Yesterday, 2nd October 2019 was the 150th birthday of Mahatma Gandhi. We call him ‘Father of the Nation’ because he got us the freedom from British subjugation and taught us many values that we should practice in our personal, family, social, economical and political life. No wonder, when he was asked by a foreign journalist, “what was his message to his people?”, his instant answer was, “My life is my message”.
I am a passionate admirer of Bharatiya Vidya Bhavan (BVB) ever since I studied journalism in its institution at Mumbai in the 60s. So when its Mysuru Chapter was started I got associated with it from day one and at present I am the Vice-Chairman of BVB Mysuru. Its activities and publications resonate both Indian Civilisation and Hindu religion with the emphasis on tolerance and acceptance as expounded by its founder Dr. K.M. Munshi, reverentially called “Kulapathi”, just as M.K. Gandhi is called “Mahatma”.
BVB Mysuru Chapter runs a school in Vijayanagar First Stage and I, as in the past, attended the celebration of “Gandhi Jayanti” by our students. As we know Gandhiji was very fond of Bhajans and his prayer meetings wouldn’t be complete without a Bhajan. It was, therefore, expected to have some Gandhiji’s favourite Bhajans rendered. And it was so. His favourites and also mine, “Vaishnava Janato…” and “Raghupati Raghav Raja Ram Patita Pavan Sitaram, Ishwar Allah Tero Nam Sabako Sanmati De Bhagawan…” were sung.
As I heard these two Bhajans rendered mellifluously by Shampa Sharma, a Bengali and Girija Rajkumar, Mysuru, both teachers in BVB School, three thoughts crossed my mind. One was about Gandhiji’s extreme love and compassion for humanity transcending all of kinds of barriers — Geographical, Racial and Religion. Second was his love for Lord Rama as a divine Avatar and protector of the mankind. No wonder, even as he was assassinated at the age of 78 years on Jan. 30th 1948 and the assassin’s bullets pierced his fragile body, his last breath uttered the words ‘Hey Ram’.
In fact, when the Supreme Court, at long lost, decided to decide on the Ram Janmabhoomi dispute case taking a two-pronged approach of Mediation and the Court, I thought, Ram Mandir for Gandhiji’s favourite divinity would be ready for his 150th birthday. Sadly, it did not happen. Reason, of course, is not far to seek. If only those whom he loved… Perish the thought.
The third thought that crossed my mind was about Gandhiji’s staunch support to ‘Khilafat Movement’ in India despite reservation by a large section of Indians. It was a pan Islamic force that emerged in 1919, after World War I, in order to save and salvage the Ottoman Caliphate (in Turkey) as a symbol of unity among Muslim community in India during the British Raj. Wonder, if a Ram Mandir at Ayodhya could not also be a symbol of unity among Hindus after 72 years of Independence? Yes under Modi Raj?! Let it be.
Anyway, much as Gandhiji might have thought that supporting Khilafat Movement would help in India’s freedom struggle by getting total Muslim support, it did not happen that way. Instead it had, in a subtle way, helped division of India. And now after Pakistan was isolated internationally at the UNGA, the idea of reviving Caliphate seems to have surfaced under a new name — Islamic Renaissance. Turkish President Erdogan had said that solidarity among Turkey, Malaysia and Pakistan “is necessary for the unity of the Islamic World”. Against whom? No prize for guessing.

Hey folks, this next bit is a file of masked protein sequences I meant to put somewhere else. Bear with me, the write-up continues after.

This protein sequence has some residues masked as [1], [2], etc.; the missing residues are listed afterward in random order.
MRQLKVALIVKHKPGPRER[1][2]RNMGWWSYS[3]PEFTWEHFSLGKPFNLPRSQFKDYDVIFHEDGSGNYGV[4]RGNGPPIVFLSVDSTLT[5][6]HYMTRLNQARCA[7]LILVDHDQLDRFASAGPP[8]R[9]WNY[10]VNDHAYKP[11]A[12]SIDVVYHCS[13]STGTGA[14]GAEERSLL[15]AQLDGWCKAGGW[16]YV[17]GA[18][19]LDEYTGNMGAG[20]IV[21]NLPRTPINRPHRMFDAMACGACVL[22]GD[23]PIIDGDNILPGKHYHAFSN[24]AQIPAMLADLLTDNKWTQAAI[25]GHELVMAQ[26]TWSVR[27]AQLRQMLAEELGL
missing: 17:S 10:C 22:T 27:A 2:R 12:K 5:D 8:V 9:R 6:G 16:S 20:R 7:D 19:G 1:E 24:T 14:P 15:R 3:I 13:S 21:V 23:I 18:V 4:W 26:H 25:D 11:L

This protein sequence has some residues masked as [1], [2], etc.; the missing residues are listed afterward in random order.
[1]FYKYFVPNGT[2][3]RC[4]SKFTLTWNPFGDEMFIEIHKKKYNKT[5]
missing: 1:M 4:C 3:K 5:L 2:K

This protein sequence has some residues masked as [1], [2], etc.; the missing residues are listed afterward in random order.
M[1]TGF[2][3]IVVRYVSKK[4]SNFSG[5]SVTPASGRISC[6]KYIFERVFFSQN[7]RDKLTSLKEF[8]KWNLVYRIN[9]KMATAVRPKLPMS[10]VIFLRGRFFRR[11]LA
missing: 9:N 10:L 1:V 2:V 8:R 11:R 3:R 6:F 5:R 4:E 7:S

Be that as it may, I am left wondering, like many, why was it that we Indians in a free India could not tolerate Gandhiji even for 6 months nor protect him from an assassin’s bullet when British kept him and protected him for 60 years under grave provocation. Destiny?
Whatever might be Gandhiji’s fads and foibles, even eccentricities and idiosyncrasies (of them there are many) there is absolutely not even an iota of doubt in my mind, from what little I have read about him, that he is the most sincere and honest person with an intellect as sharp as a razor’s edge. Like Dadagiri, his Gandhigiri worked well in taming the mighty imperialist British. His Brahmastras were non-violence, non-cooperation and civil disobedience — Satyagraha. It worked.
I always remember Gandhiji’s words about seven social sins he has warned us about whenever I see our politicians, bureaucrats and business tycoons in jail. These seven social sins according to Mahatma Gandhi are:
1. Politics with out principles.
2. Wealth without work.
3. Commerce without morality.
4. Education without character.
5. Pleasure without conscience.
6. Science without humanity.
7. Worship without sacrifice.
Are we following these precepts of Mahatma? Let us introspect on his 150th birthday. As for me, I had personally paid my tribute to this mighty soul the day following his death by tonsuring my head as a mark of grieving at the Gurukul Ashram in Kengeri where I was. If there is anyone among my readers who has likewise tonsured his head please let me know.
Mahatma Gandhi Ki Jai
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